FOSSA has grown a lot since our early days when a small team worked out of a leaky San Francisco office. But we’re fortunate that several of those first employees are still with the company today.

In the second episode of the FOSSA Engineering Podcast, two of our longtime engineers reflect on early-stage technology choices, including some that our business faced during its formative years. They also offer guidance for developers currently facing similar decisions.

Episode Outline

  • Introductions
  • Single-page applications vs. multi-page applications: 3:40
  • Language choices and diversity: 8:59
  • Picking databases: 11:54
  • Whether (and how) to use ORMs: 13:38
  • How to think about rewrites: 17:45
  • Preparing for on-prem environments: 21:06
  • Linting in types: 26:12
  • Approaches to creating documentation: 31:11
  • Considerations for refactoring: 36:35
  • The sprint process: 42:34
  • Final thoughts and takeaways: 49:55

Episode Highlights

When to use an ORM

ORMs have their place in extremely basic applications. But I think most applications don’t stay there, so I’d advise against starting with an ORM.

The real problem with ORMs is that they encourage you to write methods that do a lot of database interaction in the business logic. When you look at the controllers that we have in our web application server, a lot of them have functions where they take ORM objects as parameters. And then in the middle of the function, they will reload the ORM object, or they will change a field and they will save the field. This function is impossible to unit test because the only way you can unit test it is by mocking out the entirety of the ORM contract, and there's no way I'm ever going to do that.

Instead, if you’re going to use an ORM, use it primarily for data access and then pass plain structs into your functions. Do business logic purely within the function, and then at the end of the function, return out a result that you then use the ORM to manifest back into the database.

The way ORMs are designed really discourages this sort of unit-testable, pure logic. The reason why I think you shouldn't even start with an ORM is that I have so many times written code and thought, “This code is terrible, and obviously we will throw it away in the next two weeks when we rewrite this subsystem” — only to see the code in production four years later, get angry at whoever wrote the code, and then run git blame and realized it was me.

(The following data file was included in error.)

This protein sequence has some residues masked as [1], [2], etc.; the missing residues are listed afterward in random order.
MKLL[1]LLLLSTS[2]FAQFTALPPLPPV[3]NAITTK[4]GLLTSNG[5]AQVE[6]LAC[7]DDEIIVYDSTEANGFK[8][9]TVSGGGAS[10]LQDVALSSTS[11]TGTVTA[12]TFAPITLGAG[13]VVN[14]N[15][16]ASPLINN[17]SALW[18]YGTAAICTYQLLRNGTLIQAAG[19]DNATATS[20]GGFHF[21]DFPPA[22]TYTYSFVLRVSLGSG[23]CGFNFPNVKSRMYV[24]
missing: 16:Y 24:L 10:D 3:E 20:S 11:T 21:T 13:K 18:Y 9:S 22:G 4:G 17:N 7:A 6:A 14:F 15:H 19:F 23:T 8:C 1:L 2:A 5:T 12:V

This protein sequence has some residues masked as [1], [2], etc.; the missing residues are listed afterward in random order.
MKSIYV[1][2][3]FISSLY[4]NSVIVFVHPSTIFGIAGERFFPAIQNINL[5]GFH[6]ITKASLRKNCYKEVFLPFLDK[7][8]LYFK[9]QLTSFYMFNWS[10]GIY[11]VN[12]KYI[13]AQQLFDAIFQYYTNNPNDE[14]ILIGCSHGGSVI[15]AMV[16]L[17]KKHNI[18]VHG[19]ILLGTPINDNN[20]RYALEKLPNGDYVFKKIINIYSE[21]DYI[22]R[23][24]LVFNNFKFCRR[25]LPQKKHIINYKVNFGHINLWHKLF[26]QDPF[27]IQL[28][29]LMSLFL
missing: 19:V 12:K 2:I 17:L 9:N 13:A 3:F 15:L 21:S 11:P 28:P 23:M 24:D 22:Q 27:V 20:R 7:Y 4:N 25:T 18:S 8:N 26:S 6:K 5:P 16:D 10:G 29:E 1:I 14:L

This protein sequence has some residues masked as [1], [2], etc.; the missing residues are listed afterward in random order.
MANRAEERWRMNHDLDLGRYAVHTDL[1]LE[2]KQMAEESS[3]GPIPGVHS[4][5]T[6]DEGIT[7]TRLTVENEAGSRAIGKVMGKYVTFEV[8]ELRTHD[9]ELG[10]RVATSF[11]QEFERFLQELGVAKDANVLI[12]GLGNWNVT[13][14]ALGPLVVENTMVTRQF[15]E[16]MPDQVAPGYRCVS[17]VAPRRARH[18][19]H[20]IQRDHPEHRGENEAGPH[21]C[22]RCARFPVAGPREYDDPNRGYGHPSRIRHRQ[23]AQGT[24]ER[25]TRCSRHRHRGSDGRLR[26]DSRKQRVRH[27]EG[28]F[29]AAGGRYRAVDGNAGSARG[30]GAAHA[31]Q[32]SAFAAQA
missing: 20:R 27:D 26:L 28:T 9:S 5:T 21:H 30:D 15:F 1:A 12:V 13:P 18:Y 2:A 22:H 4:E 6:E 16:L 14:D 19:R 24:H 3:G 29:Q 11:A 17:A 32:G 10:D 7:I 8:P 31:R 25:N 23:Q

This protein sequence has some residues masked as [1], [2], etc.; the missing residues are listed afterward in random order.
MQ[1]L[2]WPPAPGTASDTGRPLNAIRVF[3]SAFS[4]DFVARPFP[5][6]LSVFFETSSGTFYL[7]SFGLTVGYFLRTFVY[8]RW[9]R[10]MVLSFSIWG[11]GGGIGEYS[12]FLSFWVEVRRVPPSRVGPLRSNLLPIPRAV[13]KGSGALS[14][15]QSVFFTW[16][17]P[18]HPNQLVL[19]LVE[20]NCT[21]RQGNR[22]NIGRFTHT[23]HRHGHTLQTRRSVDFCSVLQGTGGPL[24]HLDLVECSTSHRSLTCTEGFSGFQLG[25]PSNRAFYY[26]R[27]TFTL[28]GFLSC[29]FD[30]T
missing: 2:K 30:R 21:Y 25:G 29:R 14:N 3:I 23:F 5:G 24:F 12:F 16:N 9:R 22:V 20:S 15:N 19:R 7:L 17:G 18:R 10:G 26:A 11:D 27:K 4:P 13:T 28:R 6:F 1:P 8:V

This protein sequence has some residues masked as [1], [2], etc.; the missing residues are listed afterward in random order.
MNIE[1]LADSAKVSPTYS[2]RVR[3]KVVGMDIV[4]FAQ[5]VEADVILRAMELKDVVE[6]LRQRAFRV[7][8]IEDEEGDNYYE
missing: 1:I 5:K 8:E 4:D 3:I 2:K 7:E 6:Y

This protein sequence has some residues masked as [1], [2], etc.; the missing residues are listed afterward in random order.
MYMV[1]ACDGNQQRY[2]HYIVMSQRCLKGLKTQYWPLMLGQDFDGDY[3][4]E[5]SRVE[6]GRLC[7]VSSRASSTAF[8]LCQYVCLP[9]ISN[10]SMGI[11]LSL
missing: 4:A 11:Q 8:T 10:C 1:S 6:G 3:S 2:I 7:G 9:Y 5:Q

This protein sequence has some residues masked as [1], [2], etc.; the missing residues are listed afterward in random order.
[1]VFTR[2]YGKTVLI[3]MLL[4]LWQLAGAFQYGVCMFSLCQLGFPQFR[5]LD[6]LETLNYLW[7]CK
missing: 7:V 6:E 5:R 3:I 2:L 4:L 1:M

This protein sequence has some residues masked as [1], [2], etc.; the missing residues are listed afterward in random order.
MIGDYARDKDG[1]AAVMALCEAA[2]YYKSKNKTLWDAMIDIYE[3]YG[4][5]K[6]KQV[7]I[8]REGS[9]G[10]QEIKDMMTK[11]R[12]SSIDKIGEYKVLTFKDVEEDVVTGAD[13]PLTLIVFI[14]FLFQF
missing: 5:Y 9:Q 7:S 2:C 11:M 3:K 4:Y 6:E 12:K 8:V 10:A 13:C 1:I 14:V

When to rewrite (and when not to rewrite)

Rewrites are always about the balance between value and cost. And, I think there are a lot of mistakes on both ends of the spectrum.

On one end of the spectrum, people will often rewrite for technical purity, which is the wrong way to think about rewrites. Instead, you should always look at customer value. Is the rewrite actually going to enable a new feature that my customers will pay for that will make them happier? Is it going to enable increased velocity on new features? Is it going to enable me to fix bugs that my customers are upset about that are hard for me to fix today?

If the answers to those questions are no, then don't rewrite.

On the other hand, I think there's also a lot of fear related to doing a rewrite when you know it's the right thing to do. And, especially in earlier-stage companies, rewriting is much less scary than the horror stories will tell you because a lot of those horror stories come out of larger development companies.

Rewriting is easier in two scenarios. The first scenario is you have the people who wrote the original system who know the original program and who are deep experts in the original domain. I think a lot of rewrites fail because the rewriting team didn't actually understand how the original program worked and why it was designed the way it was. The rewriting team then has hard learnings about flaws that the original program was trying to actually fix

The second scenario where rewrites make a lot of sense is where the legacy code base is having an outsized impact on the morale of the team. I've said before that teams aren't real — individuals are real. And, when the specific individuals on your team are miserable at their day jobs, they are profoundly less productive.

Rewriting can often be a really good way to not just improve morale but also increase productivity by helping people get more motivated and bringing in line the primitives that you have in code with the actual concepts in your business domain that you need to be able to express.

Planning for an on-premises deployment

One key thing for companies to keep in mind when they're thinking about going on-prem is that you're not going to have access like you do in the cloud to insights into your application. This sounds kind of obvious, but it's easy to not think about in the moment.


  • Don't use cloud services. Don't use SQS or any cloud service that does not have a very strong on-premises, deployable equivalent. There are some services that you can use because they do have clear equivalents. S3, for example, has MinIO. RDS is just managed Postgres. Those are services you can rely on, but be aware that your customers will need to be able to operate them.